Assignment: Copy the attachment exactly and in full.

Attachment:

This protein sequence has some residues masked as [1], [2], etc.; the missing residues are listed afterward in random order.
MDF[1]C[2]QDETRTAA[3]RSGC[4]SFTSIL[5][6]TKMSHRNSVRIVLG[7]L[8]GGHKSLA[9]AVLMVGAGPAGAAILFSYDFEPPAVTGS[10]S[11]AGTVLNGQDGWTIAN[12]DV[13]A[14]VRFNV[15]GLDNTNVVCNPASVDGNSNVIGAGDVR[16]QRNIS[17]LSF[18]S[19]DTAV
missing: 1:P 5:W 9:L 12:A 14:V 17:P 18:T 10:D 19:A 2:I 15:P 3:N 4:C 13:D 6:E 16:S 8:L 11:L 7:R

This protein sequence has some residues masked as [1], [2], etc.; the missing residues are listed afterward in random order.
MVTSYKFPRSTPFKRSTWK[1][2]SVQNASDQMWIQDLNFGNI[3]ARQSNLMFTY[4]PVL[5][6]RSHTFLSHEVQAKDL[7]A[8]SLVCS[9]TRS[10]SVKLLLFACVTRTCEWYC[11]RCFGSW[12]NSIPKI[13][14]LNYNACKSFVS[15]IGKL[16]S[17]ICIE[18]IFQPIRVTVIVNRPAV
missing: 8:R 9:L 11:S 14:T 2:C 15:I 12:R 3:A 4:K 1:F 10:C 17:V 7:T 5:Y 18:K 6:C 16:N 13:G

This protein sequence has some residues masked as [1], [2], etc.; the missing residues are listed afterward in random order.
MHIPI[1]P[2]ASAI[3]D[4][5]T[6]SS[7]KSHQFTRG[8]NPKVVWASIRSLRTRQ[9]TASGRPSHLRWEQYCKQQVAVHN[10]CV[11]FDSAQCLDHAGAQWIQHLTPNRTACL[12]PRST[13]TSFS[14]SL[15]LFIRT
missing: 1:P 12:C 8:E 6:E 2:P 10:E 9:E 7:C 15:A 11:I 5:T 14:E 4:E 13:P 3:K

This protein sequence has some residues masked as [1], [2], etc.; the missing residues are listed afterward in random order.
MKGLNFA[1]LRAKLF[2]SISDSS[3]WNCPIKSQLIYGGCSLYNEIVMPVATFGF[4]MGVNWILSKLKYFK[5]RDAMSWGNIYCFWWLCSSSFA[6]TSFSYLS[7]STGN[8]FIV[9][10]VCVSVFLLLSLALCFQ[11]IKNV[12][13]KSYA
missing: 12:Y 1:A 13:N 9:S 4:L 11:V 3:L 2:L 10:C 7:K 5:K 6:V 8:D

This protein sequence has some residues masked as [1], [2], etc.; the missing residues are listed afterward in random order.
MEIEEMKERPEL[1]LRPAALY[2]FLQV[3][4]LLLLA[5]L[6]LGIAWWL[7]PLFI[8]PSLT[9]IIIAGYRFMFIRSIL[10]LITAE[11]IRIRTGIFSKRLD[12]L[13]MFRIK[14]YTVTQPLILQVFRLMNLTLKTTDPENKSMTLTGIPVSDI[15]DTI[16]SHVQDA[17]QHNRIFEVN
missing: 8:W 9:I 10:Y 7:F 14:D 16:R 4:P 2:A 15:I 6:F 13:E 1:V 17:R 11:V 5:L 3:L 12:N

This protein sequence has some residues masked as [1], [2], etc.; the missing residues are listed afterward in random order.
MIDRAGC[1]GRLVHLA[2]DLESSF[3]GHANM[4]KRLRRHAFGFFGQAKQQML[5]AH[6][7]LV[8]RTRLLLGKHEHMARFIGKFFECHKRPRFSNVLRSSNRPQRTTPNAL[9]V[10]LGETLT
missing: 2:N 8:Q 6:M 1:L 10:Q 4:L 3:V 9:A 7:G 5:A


This protein sequence has some residues masked as [1], [2], etc.; the missing residues are listed afterward in random order.
MDF[1]C[2]QDETRTAA[3]RSGC[4]SFTSIL[5][6]TKMSHRNSVRIVLG[7]L[8]GGHKSLA[9]AVLMVGAGPAGAAILFSYDFEPPAVTGS[10]S[11]AGTVLNGQDGWTIAN[12]DV[13]A[14]VRFNV[15]GLDNTNVVCNPASVDGNSNVIGAGDVR[16]QRNIS[17]LSF[18]S[19]DTAV
missing: 1:P 5:W 9:L 12:A 14:V 17:P 18:T 10:D 19:A 2:I 15:P 3:N 4:C 13:D 6:E 16:S 8:L 11:L 7:R

This protein sequence has some residues masked as [1], [2], etc.; the missing residues are listed afterward in random order.
MVTSYKFPRSTPFKRSTWK[1][2]SVQNASDQMWIQDLNFGNI[3]ARQSNLMFTY[4]PVL[5][6]RSHTFLSHEVQAKDL[7]A[8]SLVCS[9]TRS[10]SVKLLLFACVTRTCEWYC[11]RCFGSW[12]NSIPKI[13][14]LNYNACKSFVS[15]IGKL[16]S[17]ICIE[18]IFQPIRVTVIVNRPAV
missing: 8:R 9:L 11:S 14:T 2:C 15:I 12:R 3:A 4:K 1:F 10:C 17:V 7:T 5:Y 18:K 6:C 16:N 13:G

This protein sequence has some residues masked as [1], [2], etc.; the missing residues are listed afterward in random order.
MHIPI[1]P[2]ASAI[3]D[4][5]T[6]SS[7]KSHQFTRG[8]NPKVVWASIRSLRTRQ[9]TASGRPSHLRWEQYCKQQVAVHN[10]CV[11]FDSAQCLDHAGAQWIQHLTPNRTACL[12]PRST[13]TSFS[14]SL[15]LFIRT
missing: 1:P 12:C 8:E 6:E 2:P 10:E 9:E 7:C 15:A 11:I 5:T 14:E 4:E 13:P 3:K

This protein sequence has some residues masked as [1], [2], etc.; the missing residues are listed afterward in random order.
MKGLNFA[1]LRAKLF[2]SISDSS[3]WNCPIKSQLIYGGCSLYNEIVMPVATFGF[4]MGVNWILSKLKYFK[5]RDAMSWGNIYCFWWLCSSSFA[6]TSFSYLS[7]STGN[8]FIV[9][10]VCVSVFLLLSLALCFQ[11]IKNV[12][13]KSYA
missing: 12:Y 1:A 13:N 9:S 4:L 11:V 3:L 2:L 10:C 7:K 5:K 6:V 8:D

This protein sequence has some residues masked as [1], [2], etc.; the missing residues are listed afterward in random order.
MEIEEMKERPEL[1]LRPAALY[2]FLQV[3][4]LLLLA[5]L[6]LGIAWWL[7]PLFI[8]PSLT[9]IIIAGYRFMFIRSIL[10]LITAE[11]IRIRTGIFSKRLD[12]L[13]MFRIK[14]YTVTQPLILQVFRLMNLTLKTTDPENKSMTLTGIPVSDI[15]DTI[16]SHVQDA[17]QHNRIFEVN
missing: 8:W 9:I 10:Y 7:F 14:D 16:R 4:P 2:A 15:I 6:F 13:E 1:V 17:R 11:V 5:L 3:L 12:N

This protein sequence has some residues masked as [1], [2], etc.; the missing residues are listed afterward in random order.
MIDRAGC[1]GRLVHLA[2]DLESSF[3]GHANM[4]KRLRRHAFGFFGQAKQQML[5]AH[6][7]LV[8]RTRLLLGKHEHMARFIGKFFECHKRPRFSNVLRSSNRPQRTTPNAL[9]V[10]LGETLT
missing: 2:N 8:Q 6:M 1:L 10:Q 4:L 3:V 9:A 7:G 5:A